Other fibers such as polyester and nylon are derived from petroleum, so their manufacture requires enormous amounts of energy. On the other hand, polyester fibers break off easily in the wash and reach the water, where they join other microplastics and enter the food chain, ending up in our gut. Rayon and viscose are usually less resource-demanding than all-natural fibers, but since they are made from cellulose, it is important to make sure that they come from well-managed forest plantations and not from natural forests.
The dyeing of textiles is the process that uses the most energy and, therefore, the one that produces the most greenhouse emissions. Many of the companies that carry out this process for large brands are found in countries with looser environmental regulations, so it is common to see how their wastewater changes the color of rivers. In Colombia, for example, we have witnessed several times the color changes of the Medellín River due to illegal dumping of different textile companies located in the Aburrá Valley. The big fashion brands turn to these textile factories because they produce cheaper, since they do not have to invest in wastewater treatment systems and can use lower quality dyes that are often forbidden in other countries.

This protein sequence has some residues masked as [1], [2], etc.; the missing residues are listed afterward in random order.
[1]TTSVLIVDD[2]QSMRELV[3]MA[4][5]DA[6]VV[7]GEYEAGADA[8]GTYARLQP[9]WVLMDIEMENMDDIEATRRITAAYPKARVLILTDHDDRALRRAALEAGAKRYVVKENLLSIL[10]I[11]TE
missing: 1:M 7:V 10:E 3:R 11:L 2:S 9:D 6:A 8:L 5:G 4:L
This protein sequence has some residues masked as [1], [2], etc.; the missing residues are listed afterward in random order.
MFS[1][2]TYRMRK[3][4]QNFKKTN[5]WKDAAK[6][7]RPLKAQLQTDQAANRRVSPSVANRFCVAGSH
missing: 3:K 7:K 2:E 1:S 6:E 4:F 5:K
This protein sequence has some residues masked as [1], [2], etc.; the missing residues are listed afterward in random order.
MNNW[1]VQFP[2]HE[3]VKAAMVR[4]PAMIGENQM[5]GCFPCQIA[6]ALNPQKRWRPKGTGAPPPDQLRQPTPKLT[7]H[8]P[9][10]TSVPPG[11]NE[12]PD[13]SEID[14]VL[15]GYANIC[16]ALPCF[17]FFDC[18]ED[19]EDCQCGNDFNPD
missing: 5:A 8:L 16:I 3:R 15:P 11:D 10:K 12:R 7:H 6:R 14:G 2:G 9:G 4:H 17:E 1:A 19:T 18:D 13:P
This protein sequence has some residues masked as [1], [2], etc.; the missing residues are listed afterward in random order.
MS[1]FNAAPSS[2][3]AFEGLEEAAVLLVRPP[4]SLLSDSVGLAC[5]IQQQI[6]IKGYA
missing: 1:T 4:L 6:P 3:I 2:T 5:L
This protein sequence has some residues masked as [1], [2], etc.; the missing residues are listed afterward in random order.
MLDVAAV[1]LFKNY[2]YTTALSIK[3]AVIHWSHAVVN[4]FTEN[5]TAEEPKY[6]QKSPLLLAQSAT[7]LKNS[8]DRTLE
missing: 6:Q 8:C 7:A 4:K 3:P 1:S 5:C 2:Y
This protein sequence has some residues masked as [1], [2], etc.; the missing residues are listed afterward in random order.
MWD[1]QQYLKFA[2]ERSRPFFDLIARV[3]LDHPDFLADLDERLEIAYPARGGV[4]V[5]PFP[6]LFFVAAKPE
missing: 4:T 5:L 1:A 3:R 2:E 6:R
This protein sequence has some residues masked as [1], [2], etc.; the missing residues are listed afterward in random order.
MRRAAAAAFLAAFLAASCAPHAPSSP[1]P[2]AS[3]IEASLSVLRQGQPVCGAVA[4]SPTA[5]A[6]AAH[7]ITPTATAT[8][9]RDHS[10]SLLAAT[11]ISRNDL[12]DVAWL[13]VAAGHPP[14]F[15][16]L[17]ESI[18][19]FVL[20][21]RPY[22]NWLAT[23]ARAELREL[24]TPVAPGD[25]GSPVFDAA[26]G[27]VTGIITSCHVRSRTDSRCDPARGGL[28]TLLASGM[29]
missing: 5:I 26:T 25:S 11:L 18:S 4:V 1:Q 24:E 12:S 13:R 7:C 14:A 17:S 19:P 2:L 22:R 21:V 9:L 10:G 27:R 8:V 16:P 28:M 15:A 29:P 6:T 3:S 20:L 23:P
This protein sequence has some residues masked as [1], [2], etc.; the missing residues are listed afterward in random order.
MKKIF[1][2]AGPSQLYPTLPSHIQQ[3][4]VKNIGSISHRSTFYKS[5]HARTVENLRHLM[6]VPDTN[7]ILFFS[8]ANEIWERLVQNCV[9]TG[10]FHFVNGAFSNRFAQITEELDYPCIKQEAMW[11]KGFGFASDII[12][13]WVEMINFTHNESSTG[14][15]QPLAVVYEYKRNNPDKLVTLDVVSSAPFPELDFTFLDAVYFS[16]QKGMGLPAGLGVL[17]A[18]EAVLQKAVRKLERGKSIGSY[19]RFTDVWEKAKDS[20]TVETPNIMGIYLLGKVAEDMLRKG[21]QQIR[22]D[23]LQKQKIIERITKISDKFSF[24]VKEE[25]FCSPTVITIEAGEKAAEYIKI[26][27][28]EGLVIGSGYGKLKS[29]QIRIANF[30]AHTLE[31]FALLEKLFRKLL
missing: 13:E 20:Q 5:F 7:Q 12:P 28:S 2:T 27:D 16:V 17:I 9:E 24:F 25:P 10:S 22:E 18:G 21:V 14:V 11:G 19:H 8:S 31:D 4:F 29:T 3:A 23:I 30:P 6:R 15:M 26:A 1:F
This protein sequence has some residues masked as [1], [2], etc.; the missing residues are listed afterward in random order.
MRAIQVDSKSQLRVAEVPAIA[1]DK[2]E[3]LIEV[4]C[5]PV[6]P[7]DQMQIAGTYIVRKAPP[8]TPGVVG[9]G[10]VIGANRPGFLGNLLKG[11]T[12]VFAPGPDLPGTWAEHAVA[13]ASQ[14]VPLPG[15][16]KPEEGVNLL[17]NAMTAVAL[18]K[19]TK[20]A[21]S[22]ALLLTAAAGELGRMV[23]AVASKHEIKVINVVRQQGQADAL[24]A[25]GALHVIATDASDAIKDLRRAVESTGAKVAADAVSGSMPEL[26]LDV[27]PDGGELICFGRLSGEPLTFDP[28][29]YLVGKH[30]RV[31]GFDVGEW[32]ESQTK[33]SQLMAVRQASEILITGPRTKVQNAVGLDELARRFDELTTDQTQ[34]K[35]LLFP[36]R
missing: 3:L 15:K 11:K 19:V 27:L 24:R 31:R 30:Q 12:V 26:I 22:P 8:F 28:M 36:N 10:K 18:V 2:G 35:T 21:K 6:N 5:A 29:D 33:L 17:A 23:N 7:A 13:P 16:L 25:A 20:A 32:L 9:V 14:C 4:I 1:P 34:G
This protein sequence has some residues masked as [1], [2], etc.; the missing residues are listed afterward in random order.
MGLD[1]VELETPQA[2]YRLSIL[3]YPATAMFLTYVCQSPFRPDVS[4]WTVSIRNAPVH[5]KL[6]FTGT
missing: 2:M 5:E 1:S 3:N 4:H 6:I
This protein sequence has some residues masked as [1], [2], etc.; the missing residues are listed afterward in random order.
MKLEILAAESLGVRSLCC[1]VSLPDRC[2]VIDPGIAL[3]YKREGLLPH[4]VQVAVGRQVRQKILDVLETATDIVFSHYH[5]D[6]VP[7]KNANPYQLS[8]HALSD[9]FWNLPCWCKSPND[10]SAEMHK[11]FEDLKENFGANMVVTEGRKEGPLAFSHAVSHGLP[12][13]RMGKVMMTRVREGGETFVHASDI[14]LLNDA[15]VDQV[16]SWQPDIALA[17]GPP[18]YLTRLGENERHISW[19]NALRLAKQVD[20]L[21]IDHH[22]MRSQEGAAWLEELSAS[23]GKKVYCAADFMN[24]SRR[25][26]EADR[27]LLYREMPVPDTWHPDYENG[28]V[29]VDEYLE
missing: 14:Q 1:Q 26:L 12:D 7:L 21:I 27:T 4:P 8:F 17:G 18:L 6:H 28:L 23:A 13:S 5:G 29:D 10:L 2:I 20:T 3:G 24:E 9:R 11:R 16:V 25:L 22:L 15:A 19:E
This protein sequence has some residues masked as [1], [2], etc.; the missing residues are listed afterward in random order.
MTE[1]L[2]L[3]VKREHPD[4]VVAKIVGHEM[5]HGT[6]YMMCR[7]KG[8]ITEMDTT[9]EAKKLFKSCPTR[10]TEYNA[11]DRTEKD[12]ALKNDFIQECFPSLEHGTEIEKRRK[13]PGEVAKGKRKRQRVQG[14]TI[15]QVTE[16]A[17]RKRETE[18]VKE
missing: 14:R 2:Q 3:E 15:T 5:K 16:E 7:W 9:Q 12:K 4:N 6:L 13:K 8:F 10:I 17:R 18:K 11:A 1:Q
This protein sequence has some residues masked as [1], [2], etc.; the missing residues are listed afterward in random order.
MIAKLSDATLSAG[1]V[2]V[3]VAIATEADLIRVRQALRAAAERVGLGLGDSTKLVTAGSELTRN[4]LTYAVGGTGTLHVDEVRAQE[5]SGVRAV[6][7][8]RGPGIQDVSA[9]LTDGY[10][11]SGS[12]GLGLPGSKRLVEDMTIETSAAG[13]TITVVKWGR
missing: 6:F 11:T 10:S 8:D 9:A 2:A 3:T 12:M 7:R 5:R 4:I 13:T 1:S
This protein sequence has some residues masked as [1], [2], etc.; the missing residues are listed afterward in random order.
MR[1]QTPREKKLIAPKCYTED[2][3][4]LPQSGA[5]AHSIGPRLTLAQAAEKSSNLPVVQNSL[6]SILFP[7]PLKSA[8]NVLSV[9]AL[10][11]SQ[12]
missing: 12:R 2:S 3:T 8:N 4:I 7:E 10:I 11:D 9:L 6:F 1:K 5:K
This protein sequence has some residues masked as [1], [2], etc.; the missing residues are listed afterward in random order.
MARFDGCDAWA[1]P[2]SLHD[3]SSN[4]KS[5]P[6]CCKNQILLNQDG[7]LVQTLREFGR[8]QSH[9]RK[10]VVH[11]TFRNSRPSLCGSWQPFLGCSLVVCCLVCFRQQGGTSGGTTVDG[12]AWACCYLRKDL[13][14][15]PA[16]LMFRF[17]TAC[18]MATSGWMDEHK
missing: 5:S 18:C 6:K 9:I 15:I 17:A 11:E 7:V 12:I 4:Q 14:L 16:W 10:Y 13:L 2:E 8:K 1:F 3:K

The production process
Manufacturing is another link in the process that is full of irregularities. The brands go to countries where the basic rights of workers are not respected, since they offer low prices. In these factories, the laborforce is mostly women, working in unsafe conditions and receiving miserable salaries. A very sad example of these practices is the Rana Plaza tragedy, a huge sweatshop in Bangladesh, which collapsed in 2013, leaving more than 1100 workers dead and another 2,400 injured. This huge 7-story factory produced garments for Primark, Benetton, GAP, among other large brands, which were identified by the labels found among the rubble.
The lack of traceability in fashion production chains makes these cases possible, since there is a kind of anonymity that often does not allow to link the brands with the companies that carry out the manufacture of their garments.